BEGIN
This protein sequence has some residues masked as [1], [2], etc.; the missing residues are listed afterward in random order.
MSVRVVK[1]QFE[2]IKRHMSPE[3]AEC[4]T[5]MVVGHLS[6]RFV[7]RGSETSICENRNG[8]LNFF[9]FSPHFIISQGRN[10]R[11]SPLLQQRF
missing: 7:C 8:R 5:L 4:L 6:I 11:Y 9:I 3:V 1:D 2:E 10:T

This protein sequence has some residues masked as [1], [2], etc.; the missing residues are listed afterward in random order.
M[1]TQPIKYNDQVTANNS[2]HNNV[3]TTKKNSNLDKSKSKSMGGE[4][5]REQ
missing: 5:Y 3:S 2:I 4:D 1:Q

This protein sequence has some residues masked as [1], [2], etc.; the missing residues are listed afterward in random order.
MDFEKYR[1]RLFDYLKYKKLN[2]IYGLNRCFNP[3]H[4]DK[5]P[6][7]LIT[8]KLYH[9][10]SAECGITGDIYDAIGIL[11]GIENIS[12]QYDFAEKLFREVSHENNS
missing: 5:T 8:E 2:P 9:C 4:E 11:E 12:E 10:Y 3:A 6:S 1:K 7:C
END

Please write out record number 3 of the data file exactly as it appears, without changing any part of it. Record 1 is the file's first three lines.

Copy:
This protein sequence has some residues masked as [1], [2], etc.; the missing residues are listed afterward in random order.
MDFEKYR[1]RLFDYLKYKKLN[2]IYGLNRCFNP[3]H[4]DK[5]P[6][7]LIT[8]KLYH[9][10]SAECGITGDIYDAIGIL[11]GIENIS[12]QYDFAEKLFREVSHENNS
missing: 5:T 8:E 2:P 9:C 4:E 11:E 12:E 10:Y 3:A 6:S 1:K 7:C